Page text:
2. the theory that regards all desire and interest as derived from sex instinct. Also pansexuality. —pansexualist, n.
a reasoning disorder characterized by inappropriate responses to questions and illusiorial or delusional speech. —paralogical, adj.
the process whereby a person fails to complete his intention, as by the mislaying of objects, thought to be the result of a conflict between unconscious and conscious intention.
the branch of psychology that studies psychic phenomena, as telepathy, clairvoyance, extrasensory perception, and the like. —parapsychological, adj.
the branch of psychology concerned with description and comparison. —phrenographic, adj.
mental or psychic pain.
the method developed by Freud and others for treating neuroses and some other disorders of the mind. —psychoanalyst, n. —psychoanalytic, psychoanalytical, adj.
the study of the relations or interrelations between body and mind, especially as exhibited in the nervous system. —psychobiologist, n. —psychobiologic, psychobiological, adj.
1. the science or art of making a personality evaluation.
2. the diagnosis of a mental disorder. —psychodiagnostician, n. —psychodiagnostic, adj.
the systematic study of personality in terms of past and present experiences in relation to motivation. —psychodynamic, adj.
a theory of the development of the mind. —psychogonic, psychogonical, adj.
an attack of mental inertia and hopelessness following a period of elation, especially in sufferers from neurosis. —psycholeptic, adj.
the theory that emphasizes psychological conceptions in other fields outside of psychology, as philosophy and history.
the science that studies the mind and mental processes, feelings, and desires. —psychologist, n. —psychologic, psychological, adj.
the measurement of mental traits, abilities, and processes. —psychometrist, n. —psychometric, adj.
1. the alleged ability to divine the characteristics of an object or a person connected with it by touching the object.
2. the determination of the duration and intensity of processes of the mind. —psychometer, n. —psychometric, psychometrical, adj.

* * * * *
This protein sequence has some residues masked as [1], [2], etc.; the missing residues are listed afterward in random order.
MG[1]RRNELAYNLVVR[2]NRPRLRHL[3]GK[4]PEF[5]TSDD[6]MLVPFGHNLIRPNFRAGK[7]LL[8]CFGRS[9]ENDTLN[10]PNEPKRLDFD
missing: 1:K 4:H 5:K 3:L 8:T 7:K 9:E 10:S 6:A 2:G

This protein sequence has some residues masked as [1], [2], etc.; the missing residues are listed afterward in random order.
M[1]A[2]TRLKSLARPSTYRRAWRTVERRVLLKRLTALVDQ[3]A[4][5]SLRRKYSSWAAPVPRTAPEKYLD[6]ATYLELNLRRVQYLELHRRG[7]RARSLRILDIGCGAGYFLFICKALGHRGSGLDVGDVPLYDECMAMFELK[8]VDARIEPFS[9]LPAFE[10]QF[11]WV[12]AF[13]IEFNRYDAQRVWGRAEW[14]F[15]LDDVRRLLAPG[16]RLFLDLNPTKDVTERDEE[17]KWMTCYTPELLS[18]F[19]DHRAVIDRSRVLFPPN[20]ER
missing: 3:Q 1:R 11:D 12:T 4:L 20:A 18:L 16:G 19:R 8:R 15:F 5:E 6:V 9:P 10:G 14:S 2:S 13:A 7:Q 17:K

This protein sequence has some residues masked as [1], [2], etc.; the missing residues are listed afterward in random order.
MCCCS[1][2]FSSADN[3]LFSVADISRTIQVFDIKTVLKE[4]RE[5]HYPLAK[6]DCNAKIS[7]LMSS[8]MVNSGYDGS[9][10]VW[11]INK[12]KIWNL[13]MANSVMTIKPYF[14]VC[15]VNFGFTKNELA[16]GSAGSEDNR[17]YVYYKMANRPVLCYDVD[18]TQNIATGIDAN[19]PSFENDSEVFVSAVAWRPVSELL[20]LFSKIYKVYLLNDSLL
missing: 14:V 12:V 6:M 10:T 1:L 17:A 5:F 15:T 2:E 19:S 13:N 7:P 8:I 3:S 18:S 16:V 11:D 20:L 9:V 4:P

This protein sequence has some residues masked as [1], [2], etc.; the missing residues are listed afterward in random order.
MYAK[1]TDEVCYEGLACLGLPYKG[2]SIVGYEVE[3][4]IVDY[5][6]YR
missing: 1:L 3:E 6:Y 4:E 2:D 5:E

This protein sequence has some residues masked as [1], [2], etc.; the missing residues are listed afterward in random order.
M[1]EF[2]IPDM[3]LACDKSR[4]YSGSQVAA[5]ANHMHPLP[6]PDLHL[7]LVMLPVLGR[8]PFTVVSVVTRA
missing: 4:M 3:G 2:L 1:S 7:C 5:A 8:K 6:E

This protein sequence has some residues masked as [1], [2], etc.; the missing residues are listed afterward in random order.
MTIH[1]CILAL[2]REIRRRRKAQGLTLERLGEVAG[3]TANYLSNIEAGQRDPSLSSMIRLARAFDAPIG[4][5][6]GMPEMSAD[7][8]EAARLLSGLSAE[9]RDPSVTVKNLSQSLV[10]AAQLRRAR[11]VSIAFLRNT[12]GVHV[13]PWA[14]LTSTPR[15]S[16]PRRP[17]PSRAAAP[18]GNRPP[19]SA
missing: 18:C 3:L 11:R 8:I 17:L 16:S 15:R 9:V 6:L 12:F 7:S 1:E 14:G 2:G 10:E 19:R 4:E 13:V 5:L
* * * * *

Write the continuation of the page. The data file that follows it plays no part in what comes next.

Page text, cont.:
Medicine. the science of the diseases of the mind. —psychopathologist, psychopathist, n. —psychopathologie, psychopathological, adj.
a mental disorder. —psychopath, n. —psychopathic, adj.
the study of drugs that effect emotional and mental States. —psychopharmacologic, psychopharmacological, adj.
an abnormal fear of the mind.
the branch of psychology that studies the relationships between physical stimuli and resulting sensations and mental states. —psychophysicist, n. —psychophysie, psychophysical, adj.
1. the study of the circumstances under which mental processes occur.
2. the theory that conscious states are made up of elements capable of separating and joining without loss of essential identity. —psychostatic, psychostatical, adj.
the science or method of treating psychological abnormalities and disorders by psychological techniques, especially by psychoanalysis, group therapy, or consultation. —psychotherapist, n. —psychotherapeutic, adj.
a mental condition marked by childish or infantile behavior. —puerility, n.
the scientific study of psychological reactions. —reactologist, n. —reactological, adj.
the study of behavior and its interpretation according to a concept that regards behavior as a combination of simple and complex reflexes. —reflexologist, n. —reflexological, adj.
a mild form of schizophrenia, characterized by withdrawal, inversion, etc. —schizothyme, n. —schizothymic, adj.
abnormally rapid mental activity.
a communication between minds by some nontechnological means other than sensory perception. —telepathist, n. —telepathic, adj.
the psychological phenomenon of a person identifying with the opposite sex, sometimes to the extent of undergoing surgery for change of sex. —transsexual, n., adj.
1. any abnormal condition, either pathological or psychological, caused by wound or injury, either physical or psychological.
2. the trauma, wound, or injury itself. —traumatic, adj.
a form of insanity or mental disorder in which the sufferer imagines that he is an animal. —zoanthropic, adj.
a form of hallucination in which the sufferer imagines he sees animals. Also called zooscopy.